individual lives or in several regions in the country. To answer the question of whether or not “work exists in significant numbers” in the national economy, the SSA took administrative notice of the DOT. That is, under the assumption that only occupations that existed in significant numbers were reflected in the DOT, this O*NET predecessor served as a primary tool for determining whether a Social Security claimant had the capacity to work.

In 1996, SSA requested that the Institute of Medicine, in collaboration with the National Research Council’s Committee on National Statistics, conduct an independent review of the statistical design and content of its research plan for redesigning the disability decision process. The study committee concluded that the DOT replacement (i.e., O*NET), “will not meet SSA’s needs to define the functional capacity to work without major reconstruction” (Institute of Medicine, 2002, p. 9). The report continues:

Barring some resolution, SSA will be left with no objective basis upon which to justify decisions concerning an individual’s capacity to do jobs in the national economy. SSA might be cast back into the era when it relied extensively on the testimony of “vocational experts” or their written evaluations. [emphasis in the original]

Given that occupational information is critical for use in disability determination, our panel invited Sylvia E. Karman, a representative of SSA, to make a presentation on this issue. SSA appears to think that O*NET is not able to fulfill the needs of vocational experts and disability adjudicators involved in the process of disability determination. In a letter to administrators of disability determination services, SSA advises disability adjudicators and reviewers not to use O*NET when making disability decisions (Social Security Administration, Office of Disability, 1999). Sylvia Karman (2009) indicated that this view is widely shared, presenting a list of four reports (Government Accounting Office, 2002a, 2002b; Social Security Advisory Board, 2001; Institute of Medicine, 1998) which, she said, either state that “both SSA and DOL acknowledge that O*NET cannot be used in SSA’s process” and/or “recommend that SSA investigate other alternatives.”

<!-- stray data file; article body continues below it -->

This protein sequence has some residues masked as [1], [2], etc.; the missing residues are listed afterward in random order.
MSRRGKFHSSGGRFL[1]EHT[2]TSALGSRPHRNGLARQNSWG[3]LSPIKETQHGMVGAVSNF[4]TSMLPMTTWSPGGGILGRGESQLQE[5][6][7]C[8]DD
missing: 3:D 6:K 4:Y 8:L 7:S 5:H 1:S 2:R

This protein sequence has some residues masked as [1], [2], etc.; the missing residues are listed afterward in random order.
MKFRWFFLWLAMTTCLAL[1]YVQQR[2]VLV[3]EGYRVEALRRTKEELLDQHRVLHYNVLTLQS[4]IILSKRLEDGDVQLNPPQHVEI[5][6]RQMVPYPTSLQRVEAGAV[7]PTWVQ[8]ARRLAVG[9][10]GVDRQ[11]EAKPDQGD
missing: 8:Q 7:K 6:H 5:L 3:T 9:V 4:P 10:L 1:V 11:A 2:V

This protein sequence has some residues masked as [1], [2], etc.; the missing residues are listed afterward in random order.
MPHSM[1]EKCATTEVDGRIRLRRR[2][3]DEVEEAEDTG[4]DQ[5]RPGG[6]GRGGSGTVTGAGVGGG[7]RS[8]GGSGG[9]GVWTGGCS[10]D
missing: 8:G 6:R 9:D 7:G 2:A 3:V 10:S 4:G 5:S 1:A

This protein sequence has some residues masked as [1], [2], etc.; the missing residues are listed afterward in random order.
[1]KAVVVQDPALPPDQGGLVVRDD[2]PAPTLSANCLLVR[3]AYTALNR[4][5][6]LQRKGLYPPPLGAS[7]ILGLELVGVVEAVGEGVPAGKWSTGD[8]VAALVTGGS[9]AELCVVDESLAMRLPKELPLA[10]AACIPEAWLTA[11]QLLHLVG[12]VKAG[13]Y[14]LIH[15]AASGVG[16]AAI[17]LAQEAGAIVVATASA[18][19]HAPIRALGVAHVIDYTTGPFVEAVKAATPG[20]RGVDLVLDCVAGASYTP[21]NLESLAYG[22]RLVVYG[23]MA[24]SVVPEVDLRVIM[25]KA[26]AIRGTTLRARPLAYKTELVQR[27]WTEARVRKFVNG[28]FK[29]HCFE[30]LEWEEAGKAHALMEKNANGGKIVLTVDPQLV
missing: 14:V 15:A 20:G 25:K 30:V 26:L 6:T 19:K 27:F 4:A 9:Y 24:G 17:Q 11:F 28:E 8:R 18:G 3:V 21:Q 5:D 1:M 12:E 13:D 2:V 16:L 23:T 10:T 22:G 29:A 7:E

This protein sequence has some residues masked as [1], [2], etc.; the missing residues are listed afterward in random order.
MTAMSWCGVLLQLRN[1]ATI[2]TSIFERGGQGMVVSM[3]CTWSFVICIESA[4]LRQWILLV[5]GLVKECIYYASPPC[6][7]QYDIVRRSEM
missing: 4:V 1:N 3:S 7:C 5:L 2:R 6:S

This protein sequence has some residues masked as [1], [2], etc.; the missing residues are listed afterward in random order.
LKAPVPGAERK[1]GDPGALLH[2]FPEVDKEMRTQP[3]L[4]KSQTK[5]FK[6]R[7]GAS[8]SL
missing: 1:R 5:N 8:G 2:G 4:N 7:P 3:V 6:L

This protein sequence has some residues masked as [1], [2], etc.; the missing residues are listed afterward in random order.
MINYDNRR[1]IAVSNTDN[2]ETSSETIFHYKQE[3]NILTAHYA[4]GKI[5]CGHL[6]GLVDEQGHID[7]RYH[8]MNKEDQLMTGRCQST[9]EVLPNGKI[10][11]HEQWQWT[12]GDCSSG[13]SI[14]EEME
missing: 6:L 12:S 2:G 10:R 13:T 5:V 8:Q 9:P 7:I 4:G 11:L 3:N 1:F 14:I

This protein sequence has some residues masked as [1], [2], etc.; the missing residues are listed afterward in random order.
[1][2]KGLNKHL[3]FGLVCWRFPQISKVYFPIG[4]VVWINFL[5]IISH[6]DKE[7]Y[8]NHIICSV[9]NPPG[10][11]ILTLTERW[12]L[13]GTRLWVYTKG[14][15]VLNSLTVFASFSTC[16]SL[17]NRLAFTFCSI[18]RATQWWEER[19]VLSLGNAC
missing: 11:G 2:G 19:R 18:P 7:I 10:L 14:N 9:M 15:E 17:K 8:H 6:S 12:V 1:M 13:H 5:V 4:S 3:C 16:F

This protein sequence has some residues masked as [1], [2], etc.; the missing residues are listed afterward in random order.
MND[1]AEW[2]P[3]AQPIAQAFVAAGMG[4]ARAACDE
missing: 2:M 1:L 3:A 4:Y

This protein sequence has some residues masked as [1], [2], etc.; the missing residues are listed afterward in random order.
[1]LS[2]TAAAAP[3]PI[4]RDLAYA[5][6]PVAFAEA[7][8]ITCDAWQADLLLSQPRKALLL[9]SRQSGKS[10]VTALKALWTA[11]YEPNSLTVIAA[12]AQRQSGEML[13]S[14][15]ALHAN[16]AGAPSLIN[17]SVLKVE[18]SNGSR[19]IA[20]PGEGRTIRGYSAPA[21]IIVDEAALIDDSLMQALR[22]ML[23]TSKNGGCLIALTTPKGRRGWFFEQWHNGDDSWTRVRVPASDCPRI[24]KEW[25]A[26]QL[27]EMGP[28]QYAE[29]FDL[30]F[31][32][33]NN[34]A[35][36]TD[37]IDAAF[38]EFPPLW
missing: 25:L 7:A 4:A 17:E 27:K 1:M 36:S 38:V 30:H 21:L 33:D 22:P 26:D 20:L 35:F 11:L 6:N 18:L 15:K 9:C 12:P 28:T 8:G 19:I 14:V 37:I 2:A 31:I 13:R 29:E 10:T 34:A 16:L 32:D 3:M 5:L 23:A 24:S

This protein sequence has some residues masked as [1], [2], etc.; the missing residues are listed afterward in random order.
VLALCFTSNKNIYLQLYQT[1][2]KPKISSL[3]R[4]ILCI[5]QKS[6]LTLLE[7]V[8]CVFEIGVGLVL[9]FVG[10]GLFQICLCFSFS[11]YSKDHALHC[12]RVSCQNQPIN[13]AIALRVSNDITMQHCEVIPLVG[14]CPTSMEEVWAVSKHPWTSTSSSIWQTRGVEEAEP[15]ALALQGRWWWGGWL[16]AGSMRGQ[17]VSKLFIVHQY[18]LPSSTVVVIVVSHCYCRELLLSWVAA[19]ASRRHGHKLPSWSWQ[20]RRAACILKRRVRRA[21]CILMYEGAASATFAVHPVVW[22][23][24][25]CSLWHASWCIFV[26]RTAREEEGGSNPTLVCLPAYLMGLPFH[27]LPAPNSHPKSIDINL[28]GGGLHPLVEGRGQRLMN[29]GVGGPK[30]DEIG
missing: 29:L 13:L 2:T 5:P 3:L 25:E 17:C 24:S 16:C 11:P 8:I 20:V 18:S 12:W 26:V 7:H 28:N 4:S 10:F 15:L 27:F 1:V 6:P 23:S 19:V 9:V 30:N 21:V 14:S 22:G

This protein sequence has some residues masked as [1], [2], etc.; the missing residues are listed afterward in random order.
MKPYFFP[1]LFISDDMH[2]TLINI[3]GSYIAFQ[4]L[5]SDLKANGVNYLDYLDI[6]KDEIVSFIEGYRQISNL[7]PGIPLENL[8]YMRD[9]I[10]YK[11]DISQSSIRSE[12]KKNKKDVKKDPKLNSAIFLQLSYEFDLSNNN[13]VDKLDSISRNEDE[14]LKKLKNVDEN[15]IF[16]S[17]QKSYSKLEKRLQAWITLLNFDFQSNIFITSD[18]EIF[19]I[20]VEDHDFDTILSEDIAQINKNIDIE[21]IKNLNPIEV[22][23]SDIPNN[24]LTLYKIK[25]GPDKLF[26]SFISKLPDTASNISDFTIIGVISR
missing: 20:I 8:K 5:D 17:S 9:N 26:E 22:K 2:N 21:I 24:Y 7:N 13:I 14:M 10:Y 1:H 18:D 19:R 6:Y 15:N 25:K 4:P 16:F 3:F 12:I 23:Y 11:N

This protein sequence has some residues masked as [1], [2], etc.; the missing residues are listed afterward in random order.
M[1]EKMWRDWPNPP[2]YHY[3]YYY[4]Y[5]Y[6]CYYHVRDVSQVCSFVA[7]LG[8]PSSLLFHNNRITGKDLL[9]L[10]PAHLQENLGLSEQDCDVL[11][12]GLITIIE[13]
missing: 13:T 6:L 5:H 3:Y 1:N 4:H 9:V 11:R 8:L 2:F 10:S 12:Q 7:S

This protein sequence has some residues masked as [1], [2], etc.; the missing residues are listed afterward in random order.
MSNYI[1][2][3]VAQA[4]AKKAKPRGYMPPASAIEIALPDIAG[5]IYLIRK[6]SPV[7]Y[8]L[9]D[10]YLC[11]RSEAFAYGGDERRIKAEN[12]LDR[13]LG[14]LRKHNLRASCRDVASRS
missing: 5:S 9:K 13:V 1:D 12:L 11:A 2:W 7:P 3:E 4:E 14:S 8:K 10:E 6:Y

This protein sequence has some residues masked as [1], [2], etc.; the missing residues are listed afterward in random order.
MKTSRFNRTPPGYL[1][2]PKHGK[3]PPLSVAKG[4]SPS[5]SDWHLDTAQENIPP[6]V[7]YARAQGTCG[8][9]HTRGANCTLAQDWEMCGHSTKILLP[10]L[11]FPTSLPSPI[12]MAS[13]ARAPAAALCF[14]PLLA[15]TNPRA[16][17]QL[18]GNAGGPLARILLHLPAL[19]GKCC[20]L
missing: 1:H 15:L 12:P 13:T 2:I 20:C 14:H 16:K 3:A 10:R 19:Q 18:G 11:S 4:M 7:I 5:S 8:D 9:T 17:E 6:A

Having ruled out the use of O*NET for disability determination purposes, SSA has begun taking steps to develop its own occupational information system. In December 2008, the commissioner of social security established the Occupational Information Development Advisory Panel. The advisory panel was charged with providing independent advice and recommendations on plans and activities to replace the DOT currently used in the SSA disability determination process (Astrue, 2008). The panel’s report,

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